Say hello to what might be the most famous fungus in the world, popular in fairy tales, Christmas imagery, and the Super Mario Bros. video games. We’re talking about fly agaric, a.k.a., toadstool mushrooms. Though most sprout during the wet fall weather, in some parts of Canada, it’s possible to spot them—look under aspen, birch, oak, and evergreen trees—even in early winter. The mushrooms form symbiotic relationships with the trees via their roots, supplying them with nutrients in exchange for sugars.
According to folklore, the white flecks on the fruiting caps of these fungi are warts left by toads. (After sitting on top of the mushroom. Because it’s a toad’s stool. Get it?). In reality, young mushrooms emerge from the ground with a white outer skin. As their tops grow larger, this layer rips, revealing red, orange, yellow, or tan underneath. Eventually only bits of the white skin are left, unless heavy rain washes it away completely.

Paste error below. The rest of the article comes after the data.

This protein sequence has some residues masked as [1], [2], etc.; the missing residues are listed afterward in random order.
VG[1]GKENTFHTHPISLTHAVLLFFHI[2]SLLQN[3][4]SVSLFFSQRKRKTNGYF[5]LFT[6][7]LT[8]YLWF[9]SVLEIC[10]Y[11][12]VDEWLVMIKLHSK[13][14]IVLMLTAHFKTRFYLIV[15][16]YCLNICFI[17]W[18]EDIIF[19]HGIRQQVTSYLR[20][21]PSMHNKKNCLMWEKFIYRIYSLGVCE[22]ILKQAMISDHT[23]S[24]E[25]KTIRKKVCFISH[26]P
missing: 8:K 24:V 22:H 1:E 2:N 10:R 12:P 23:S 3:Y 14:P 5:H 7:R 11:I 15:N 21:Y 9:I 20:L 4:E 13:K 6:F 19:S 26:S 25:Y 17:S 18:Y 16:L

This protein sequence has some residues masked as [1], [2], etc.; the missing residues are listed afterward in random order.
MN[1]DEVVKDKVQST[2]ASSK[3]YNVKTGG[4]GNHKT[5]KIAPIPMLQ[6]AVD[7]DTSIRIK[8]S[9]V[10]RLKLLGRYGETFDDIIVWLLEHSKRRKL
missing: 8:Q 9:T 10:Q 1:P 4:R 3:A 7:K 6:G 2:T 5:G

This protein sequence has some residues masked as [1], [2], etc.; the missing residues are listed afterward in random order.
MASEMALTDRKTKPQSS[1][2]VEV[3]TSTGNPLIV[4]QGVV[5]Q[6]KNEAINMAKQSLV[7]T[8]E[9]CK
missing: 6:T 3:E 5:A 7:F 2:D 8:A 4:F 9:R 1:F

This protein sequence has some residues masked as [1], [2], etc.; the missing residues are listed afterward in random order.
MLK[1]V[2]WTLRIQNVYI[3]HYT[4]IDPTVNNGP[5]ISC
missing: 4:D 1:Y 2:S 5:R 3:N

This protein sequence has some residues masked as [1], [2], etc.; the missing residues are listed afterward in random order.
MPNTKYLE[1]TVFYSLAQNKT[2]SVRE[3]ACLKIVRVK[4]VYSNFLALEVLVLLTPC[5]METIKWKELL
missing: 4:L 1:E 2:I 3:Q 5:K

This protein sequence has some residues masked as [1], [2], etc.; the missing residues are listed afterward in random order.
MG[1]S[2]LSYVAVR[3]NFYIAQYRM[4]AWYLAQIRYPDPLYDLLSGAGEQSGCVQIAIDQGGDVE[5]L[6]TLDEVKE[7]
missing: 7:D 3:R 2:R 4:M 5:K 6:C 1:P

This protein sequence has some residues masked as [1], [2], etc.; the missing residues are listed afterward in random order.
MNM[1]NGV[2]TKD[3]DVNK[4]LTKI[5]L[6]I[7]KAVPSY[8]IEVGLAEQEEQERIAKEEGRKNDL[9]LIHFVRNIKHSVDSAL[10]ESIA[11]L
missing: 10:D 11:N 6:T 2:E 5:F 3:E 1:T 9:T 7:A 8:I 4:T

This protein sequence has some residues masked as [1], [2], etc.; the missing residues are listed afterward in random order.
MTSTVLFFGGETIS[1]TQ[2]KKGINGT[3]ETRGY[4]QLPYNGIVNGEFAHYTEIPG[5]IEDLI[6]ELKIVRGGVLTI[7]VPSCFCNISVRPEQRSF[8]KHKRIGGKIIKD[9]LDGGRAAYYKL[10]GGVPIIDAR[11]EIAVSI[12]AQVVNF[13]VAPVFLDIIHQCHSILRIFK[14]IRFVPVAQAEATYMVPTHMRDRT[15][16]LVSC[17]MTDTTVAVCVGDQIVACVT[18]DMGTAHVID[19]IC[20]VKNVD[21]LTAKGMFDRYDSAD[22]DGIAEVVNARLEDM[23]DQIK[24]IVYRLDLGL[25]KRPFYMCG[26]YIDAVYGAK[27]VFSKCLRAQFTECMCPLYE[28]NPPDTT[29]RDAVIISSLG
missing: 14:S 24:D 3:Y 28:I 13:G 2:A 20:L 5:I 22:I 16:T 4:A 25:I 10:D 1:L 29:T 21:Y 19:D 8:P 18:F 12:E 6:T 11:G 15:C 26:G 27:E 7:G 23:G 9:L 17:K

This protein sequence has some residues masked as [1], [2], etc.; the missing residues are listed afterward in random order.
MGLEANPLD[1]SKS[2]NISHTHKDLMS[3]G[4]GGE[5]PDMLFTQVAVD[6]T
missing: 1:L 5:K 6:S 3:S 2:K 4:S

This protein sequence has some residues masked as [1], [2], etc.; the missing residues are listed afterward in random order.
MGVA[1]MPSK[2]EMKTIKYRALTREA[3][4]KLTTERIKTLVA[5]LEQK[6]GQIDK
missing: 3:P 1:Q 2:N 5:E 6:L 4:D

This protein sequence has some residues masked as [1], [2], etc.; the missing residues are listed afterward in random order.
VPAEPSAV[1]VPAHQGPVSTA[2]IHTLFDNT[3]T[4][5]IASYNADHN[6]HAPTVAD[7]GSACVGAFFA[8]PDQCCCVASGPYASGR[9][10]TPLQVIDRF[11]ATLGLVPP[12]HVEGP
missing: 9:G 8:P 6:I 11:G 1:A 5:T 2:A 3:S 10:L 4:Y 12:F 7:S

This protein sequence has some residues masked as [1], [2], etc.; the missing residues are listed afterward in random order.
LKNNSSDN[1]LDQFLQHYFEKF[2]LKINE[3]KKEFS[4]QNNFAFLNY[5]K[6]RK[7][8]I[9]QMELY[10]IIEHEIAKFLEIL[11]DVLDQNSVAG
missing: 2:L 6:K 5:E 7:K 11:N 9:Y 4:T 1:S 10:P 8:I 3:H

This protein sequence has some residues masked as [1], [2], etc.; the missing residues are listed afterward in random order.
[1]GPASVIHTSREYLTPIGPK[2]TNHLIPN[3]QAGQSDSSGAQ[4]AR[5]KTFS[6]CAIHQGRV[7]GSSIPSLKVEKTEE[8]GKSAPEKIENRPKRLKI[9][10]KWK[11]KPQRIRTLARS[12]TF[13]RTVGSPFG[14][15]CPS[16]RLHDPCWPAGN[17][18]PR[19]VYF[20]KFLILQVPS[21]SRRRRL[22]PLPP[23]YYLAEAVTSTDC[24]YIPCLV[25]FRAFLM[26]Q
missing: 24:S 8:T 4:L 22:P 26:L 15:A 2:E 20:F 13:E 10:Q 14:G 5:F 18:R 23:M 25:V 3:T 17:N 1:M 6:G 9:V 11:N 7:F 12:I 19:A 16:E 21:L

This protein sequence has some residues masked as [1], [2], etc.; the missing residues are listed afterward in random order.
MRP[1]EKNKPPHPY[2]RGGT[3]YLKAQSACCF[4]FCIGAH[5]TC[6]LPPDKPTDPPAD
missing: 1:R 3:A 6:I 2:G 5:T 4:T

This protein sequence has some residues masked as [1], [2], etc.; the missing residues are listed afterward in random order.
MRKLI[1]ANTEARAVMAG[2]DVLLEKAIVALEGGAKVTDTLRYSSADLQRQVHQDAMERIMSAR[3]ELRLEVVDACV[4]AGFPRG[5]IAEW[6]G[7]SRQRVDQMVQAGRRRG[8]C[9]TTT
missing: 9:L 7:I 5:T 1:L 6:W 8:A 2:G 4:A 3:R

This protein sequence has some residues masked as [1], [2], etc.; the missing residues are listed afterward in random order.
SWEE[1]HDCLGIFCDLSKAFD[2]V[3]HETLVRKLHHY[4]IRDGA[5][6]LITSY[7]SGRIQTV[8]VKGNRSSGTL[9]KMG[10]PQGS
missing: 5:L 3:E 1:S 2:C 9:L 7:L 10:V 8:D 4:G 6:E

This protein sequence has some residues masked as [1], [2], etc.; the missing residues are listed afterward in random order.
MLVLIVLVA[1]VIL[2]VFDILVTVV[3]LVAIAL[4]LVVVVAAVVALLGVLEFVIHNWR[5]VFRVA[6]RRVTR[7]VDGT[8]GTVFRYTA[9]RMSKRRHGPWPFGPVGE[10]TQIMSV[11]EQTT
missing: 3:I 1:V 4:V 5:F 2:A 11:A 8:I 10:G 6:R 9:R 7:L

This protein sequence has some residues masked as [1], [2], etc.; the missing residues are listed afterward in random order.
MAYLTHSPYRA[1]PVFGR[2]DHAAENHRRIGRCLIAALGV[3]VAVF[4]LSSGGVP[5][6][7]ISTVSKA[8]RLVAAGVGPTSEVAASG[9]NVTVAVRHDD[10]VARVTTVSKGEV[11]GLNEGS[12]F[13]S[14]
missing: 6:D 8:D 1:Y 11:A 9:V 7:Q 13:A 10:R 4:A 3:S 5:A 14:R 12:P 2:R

Fly agaric may look bright, appealing, and possibly tasty, but—sorry—it’s known for its toxic effects. It can cause stomach cramps and nausea in mild cases of poisoning, and convulsions, hallucinations, coma, or possibly death in severe cases.